As the economy begins to slowly bounces back, employers are struggling to fill open positions. But it isn’t because there are fewer workers looking for employment – it’s because those workers seeking jobs don’t necessarily have the right skills.
According to a new CareerBuilder.ca survey, half of employers feel there is a shortage of skilled workers in Canada. Due to this skills gap between what employers want and job seekers possess, positions are staying open for extended periods of time: 3 in 10 employers currently have positions in their organization that, on average, stay open for 12 weeks or longer.
With a 7 per cent unemployment rate in Canada, there are plenty of workers available – and willing – to fill open positions. Yet, employers believe that the jobseekers applying for their open vacancies don’t have the right mix of skills. Why? Fifty-two per cent don’t think there are enough workers graduating in in-demand fields, while 48 per cent believe there’s a lack of interest in required fields.
Other reasons employers offered as to what’s causing the skills shortage include: employers and candidates have different expectations (41 per cent), entry-level jobs are becoming more complex (37 per cent), a lack of funding in necessary training (36 per cent), and rapid changes in technology (34 per cent). Thirty-three per cent of employers do cite increased competition for candidates as the cause, showing that the improving economy may be to blame for some of the shortage.
According to the study, of those employers with extended job vacancies, 75 per cent say the openings have adversely affected their organization. Not only does it cost employers money when a position sits open for a long period of time, it can negatively impact the morale and productivity of their staff – and ultimately their bottom line. The top way employers say extended vacancies negatively affect their firm is that work does not get done (31 per cent). Twenty-six per cent cite lower morale due to employees bearing heavier workloads, while 24 per cent say it causes delays in delivery times.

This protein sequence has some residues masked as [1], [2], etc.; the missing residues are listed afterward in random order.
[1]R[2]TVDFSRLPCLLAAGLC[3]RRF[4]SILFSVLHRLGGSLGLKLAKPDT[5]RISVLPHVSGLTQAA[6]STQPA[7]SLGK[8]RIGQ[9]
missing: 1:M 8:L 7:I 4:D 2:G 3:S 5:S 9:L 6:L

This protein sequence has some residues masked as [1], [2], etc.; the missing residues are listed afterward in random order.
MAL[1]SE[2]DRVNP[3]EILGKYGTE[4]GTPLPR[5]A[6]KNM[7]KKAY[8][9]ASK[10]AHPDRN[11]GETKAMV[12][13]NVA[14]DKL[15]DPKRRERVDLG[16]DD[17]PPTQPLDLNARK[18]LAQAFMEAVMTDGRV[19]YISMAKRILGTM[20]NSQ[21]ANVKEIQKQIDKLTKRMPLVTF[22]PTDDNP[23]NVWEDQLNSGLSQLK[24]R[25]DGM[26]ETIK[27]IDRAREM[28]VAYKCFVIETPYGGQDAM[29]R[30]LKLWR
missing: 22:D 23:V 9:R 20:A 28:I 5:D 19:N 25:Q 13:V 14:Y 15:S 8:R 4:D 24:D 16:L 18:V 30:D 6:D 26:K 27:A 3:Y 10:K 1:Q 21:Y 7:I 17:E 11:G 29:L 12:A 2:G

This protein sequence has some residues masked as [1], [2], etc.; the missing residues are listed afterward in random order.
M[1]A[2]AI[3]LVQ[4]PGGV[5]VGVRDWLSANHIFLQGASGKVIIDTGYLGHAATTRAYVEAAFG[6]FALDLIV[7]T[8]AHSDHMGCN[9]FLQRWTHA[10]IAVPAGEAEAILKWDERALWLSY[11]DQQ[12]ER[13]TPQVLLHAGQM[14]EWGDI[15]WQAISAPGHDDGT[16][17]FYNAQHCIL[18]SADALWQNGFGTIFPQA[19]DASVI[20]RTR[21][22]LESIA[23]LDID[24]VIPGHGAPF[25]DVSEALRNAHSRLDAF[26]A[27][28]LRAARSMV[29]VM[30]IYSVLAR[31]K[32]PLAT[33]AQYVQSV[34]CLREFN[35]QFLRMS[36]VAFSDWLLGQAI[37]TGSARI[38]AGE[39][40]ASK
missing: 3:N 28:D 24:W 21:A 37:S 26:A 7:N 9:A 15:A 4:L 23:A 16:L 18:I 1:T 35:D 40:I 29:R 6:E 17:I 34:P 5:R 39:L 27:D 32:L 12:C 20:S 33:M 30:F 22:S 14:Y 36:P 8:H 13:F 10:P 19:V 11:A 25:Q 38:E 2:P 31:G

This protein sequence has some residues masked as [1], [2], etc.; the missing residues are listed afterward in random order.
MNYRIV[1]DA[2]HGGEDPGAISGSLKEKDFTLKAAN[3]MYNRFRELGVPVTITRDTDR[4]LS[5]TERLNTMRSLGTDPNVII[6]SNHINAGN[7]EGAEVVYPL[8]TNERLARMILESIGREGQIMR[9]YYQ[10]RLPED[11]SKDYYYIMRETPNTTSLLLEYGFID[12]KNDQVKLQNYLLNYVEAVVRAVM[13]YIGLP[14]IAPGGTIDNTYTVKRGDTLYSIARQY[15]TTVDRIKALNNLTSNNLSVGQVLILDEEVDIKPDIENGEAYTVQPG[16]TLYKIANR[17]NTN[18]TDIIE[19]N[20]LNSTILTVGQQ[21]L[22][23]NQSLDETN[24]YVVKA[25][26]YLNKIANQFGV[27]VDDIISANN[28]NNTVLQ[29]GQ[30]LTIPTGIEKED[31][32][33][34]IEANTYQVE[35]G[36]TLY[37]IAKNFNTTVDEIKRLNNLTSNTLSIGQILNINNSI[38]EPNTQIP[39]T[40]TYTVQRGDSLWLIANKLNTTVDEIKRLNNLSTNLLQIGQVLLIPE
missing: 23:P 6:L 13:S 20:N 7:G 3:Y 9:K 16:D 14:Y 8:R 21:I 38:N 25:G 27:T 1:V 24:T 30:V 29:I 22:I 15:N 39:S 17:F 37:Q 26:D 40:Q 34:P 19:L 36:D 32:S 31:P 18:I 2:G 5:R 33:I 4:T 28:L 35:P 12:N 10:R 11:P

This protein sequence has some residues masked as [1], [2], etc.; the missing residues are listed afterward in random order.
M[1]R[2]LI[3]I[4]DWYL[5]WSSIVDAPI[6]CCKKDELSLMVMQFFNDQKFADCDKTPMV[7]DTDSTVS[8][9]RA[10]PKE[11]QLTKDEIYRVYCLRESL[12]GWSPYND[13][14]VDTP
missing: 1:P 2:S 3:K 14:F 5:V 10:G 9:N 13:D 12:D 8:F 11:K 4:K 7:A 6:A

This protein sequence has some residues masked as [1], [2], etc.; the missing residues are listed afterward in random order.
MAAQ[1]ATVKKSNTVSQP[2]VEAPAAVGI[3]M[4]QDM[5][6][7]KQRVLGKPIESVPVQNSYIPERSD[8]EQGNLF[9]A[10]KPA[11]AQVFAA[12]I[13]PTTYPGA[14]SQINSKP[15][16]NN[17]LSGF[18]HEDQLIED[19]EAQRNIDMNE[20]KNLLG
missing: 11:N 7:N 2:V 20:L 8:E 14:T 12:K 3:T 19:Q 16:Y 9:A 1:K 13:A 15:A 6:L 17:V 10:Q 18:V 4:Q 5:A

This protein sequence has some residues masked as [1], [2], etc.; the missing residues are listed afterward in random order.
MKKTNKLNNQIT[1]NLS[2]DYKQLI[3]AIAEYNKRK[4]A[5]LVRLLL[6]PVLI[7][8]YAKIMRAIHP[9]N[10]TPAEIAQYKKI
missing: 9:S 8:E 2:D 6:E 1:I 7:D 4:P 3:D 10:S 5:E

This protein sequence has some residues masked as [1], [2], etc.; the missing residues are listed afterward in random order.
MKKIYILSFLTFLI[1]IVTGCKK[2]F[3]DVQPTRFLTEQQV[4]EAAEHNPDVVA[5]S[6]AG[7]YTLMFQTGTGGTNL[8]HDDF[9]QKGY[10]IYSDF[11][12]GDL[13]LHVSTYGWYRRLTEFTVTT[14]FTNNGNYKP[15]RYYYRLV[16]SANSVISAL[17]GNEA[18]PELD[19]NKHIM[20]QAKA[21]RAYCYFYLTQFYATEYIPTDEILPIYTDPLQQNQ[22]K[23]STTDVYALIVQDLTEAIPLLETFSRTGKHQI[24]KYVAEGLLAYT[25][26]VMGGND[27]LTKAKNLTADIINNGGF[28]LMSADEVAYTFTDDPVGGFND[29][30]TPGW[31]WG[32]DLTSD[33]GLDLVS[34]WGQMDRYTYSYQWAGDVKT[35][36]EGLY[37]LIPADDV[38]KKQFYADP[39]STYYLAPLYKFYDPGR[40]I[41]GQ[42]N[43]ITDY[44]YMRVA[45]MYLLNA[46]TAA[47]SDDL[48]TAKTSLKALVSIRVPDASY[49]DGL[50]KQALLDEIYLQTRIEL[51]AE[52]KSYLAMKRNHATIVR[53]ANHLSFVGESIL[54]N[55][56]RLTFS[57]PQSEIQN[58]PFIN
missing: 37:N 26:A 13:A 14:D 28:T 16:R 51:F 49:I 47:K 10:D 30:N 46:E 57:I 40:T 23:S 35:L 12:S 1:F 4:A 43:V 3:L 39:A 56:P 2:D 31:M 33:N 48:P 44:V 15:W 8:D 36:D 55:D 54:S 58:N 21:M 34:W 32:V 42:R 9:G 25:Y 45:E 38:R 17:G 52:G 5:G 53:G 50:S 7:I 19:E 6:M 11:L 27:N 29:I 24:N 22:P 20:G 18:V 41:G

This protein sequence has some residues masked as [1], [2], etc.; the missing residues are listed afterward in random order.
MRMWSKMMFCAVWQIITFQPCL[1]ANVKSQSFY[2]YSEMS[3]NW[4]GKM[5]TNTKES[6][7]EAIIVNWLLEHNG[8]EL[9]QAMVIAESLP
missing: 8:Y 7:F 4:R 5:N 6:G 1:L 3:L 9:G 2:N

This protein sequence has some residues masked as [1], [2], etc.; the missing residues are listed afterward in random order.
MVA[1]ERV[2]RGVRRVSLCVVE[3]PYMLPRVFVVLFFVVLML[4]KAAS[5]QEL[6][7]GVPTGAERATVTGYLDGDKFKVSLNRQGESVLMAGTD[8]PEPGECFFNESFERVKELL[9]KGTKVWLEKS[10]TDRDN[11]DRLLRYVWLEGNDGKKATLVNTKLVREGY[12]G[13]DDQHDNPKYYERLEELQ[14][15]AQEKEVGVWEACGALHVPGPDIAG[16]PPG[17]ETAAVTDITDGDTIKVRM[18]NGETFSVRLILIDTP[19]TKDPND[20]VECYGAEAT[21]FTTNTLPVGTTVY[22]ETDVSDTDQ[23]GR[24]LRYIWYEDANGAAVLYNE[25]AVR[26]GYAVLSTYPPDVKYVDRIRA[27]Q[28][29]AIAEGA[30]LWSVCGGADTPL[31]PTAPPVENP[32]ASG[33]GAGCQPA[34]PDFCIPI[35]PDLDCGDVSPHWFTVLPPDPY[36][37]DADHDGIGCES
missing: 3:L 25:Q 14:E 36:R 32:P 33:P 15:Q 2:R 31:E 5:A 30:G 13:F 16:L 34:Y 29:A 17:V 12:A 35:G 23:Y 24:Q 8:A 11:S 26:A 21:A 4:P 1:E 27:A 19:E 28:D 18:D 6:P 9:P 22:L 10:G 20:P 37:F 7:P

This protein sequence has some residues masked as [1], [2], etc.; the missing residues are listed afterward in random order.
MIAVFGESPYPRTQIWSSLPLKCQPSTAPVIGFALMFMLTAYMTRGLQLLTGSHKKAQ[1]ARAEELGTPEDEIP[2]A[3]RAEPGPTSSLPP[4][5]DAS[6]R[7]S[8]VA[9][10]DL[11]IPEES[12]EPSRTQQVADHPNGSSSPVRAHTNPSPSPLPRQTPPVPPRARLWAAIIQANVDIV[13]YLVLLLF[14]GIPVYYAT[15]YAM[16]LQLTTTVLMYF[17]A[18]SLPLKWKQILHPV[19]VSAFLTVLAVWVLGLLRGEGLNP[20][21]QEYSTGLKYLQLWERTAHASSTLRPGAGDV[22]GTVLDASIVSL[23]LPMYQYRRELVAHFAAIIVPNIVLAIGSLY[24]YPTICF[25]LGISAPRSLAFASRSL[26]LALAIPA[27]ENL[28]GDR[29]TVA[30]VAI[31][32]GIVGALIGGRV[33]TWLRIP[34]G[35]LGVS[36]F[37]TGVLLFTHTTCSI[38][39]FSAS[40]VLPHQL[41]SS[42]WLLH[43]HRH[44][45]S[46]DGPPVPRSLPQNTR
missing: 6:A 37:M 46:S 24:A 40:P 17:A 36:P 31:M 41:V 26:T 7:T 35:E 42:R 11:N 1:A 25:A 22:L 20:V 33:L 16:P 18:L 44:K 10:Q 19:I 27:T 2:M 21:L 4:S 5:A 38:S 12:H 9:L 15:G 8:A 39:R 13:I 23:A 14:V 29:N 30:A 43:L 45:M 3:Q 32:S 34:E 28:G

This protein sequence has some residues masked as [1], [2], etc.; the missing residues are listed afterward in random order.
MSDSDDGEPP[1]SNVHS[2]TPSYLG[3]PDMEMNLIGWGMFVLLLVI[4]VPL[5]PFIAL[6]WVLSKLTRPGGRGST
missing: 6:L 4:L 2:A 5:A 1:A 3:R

In order to combat the skills shortage, employers have had to take matters into their own hands. Instead of waiting for the worker with the perfect combination of education, background and skills, they are seeing the potential in job seekers who may not be the right fit on paper, but with a little training, could be successful at their organization.
Forty-six per cent of employers say they have hired a low-skilled worker and trained him or her for a higher-skill job within their organizations in the last two years. And employers have reaped benefits from doing so. Some of the positive outcomes of on-the-job training include: increased employee motivation (50 per cent), improved employee loyalty (47 per cent), ability to be more competitive (46 per cent) and ability to meet department goals (41 per cent).
“Companies nationwide are feeling the effect of a skills gap, from lower morale to higher retention rates to a loss of revenue,” says Ryan Lazar, managing director of CareerBuilder Canada. “Our findings indicate, however, that taking proactive efforts to train and reskill workers can go a long way in overcoming these challenges. While we still have a long way to go, the more we can identify the root of these challenges, the more opportunities we will find to bridge this gap.”
Debra Auerbach researches and writes about job search strategy, career management, hiring trends and workplace issues for CareerBuilder.